Event Report: "Against Hate Speech: Streets / Schools / Universities"

published: 2015-10-13

On July 19th (Sunday), 2015, “Against Hate Speech: Streets / Schools / Universities”, an event organized by Ritsumeikan University's Research Center for Ars Vivendi, was held in room 301 of Jukokan Hall on the Kinugasa Campus. It was co-organized by the Ritsumeikan University Institute of Human Sciences “Translational Studies for Inclusive Society” (Fundamental Research on Social Inclusion and Human Support), and was attended by roughly 60 participants including those from outside the university.

The first part of the event featured a screening of Hate Speech, a documentary film made by director Koya Sasaki and producer Atsushi Hiraki as their Osaka University of Arts graduation project. What was screened at this event was actually a “complete version” of this documentary with extra footage and editing having been added to the original graduation film. It offers a clearly presented depiction of the current state of affairs surrounding “hate speech”, featuring hate demonstrations in the street and interviews with the people who organize and participate in them, footage of people who conduct “counter” demonstrations shot over a six-month period, and the narratives of the victims of hate speech and those who support them.

The second part of the event featured talks by filmmakers Sasaki and Hiraki, Takanori Yamamoto (Shizuoka University), a scholar who studies discrimination and who provided support during the Kyoto Chosen School attack incident trial, and Yoshitaro Hotta (Tokyo University of Science), who has studied the campus codes concerning hate speech at American universities that have advanced ethical considerations of this issue.

Mr. Sasaki and Mr. Hiraki spoke directly about the motives and principles that guided the making of their film. In particular, while filming the participants in the demonstrations featuring hate speech, the participants seemed “normal” when making small talk. However, they would repeat hate speech about Korea and China without any sense of guilt or shame. During the talk of the filmmakers I was particularly impressed with their episodes in which hate speech was uttered not with any sense of guilt but on the contrary with a feeling of righteousness, which made the filmmakers feel “chilling”.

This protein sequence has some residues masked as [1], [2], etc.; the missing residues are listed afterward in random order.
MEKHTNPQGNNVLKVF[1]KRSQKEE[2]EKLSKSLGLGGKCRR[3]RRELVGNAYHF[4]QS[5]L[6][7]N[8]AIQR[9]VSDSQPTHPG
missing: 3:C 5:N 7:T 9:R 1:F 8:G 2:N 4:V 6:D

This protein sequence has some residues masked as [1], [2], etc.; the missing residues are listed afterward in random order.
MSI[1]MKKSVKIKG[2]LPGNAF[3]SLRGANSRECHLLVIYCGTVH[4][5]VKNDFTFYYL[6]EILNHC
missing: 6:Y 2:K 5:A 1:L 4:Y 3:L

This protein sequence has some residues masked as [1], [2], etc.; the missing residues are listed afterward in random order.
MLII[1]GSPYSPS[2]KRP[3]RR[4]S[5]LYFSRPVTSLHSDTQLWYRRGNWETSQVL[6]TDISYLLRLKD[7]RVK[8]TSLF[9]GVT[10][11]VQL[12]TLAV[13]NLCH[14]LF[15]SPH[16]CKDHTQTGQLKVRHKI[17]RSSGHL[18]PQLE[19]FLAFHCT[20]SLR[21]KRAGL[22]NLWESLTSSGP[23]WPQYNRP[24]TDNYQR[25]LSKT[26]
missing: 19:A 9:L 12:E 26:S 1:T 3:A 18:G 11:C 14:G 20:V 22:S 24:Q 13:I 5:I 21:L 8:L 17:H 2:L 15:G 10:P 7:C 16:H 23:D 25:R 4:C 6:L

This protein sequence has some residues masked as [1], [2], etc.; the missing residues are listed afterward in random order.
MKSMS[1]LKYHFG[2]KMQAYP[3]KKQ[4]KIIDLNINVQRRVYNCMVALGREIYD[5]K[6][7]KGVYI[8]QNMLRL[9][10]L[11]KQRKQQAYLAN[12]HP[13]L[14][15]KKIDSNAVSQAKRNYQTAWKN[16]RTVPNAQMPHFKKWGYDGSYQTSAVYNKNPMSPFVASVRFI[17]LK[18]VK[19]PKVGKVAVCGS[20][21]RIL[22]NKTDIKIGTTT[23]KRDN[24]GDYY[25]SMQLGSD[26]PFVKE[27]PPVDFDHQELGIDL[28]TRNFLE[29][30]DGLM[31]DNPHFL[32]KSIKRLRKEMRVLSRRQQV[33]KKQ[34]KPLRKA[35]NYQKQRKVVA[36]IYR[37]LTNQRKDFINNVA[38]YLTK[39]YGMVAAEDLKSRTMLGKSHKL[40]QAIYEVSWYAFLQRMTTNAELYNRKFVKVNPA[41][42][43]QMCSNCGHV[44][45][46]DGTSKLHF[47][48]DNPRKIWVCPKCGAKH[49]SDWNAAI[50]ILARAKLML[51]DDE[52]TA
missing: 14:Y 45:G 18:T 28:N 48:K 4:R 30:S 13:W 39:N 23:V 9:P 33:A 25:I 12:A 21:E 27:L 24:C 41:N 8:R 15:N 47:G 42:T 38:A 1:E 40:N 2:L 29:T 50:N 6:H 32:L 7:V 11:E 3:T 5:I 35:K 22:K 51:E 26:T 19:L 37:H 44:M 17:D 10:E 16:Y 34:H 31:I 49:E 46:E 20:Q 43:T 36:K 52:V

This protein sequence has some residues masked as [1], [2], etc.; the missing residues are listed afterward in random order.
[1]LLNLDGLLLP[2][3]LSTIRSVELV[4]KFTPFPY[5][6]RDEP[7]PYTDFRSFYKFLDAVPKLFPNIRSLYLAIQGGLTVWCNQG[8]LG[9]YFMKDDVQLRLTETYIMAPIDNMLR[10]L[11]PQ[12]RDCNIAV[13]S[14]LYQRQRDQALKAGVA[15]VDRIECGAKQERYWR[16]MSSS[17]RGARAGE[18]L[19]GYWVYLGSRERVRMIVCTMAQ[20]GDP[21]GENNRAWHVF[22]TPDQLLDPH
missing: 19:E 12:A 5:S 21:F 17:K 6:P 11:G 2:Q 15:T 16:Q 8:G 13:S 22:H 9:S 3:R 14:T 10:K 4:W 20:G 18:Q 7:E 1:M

Dr. Yamamoto spoke about the fact that while the Kyoto Chosen School incident trial resulted in a victory, the Kyoto Chosen No.1 Elementary School closed down, relationships with local residents were destroyed, and overcoming injuries incurred by hate crimes and restoring normalcy remains difficult.

Dr. Hotta discussed incidents of hate speech at American universities, attempts to deal with them through speech codes, and the differences between harassment and hate speech.

During the question and answer session there was vigorous debate on topics such as the film having been praised for including footage of the people who engage in hate speech, and how we should think about regulating this kind of speech.

In closing, I would like to take this opportunity to thank speakers Sasaki, Hiraki, Yamamoto, Hotta, all of the participants, and everyone who assisted in the staging of this event.

(Dr. Tomonori Nakakura, Senior Researcher of the Research Center for Ars Vivendi)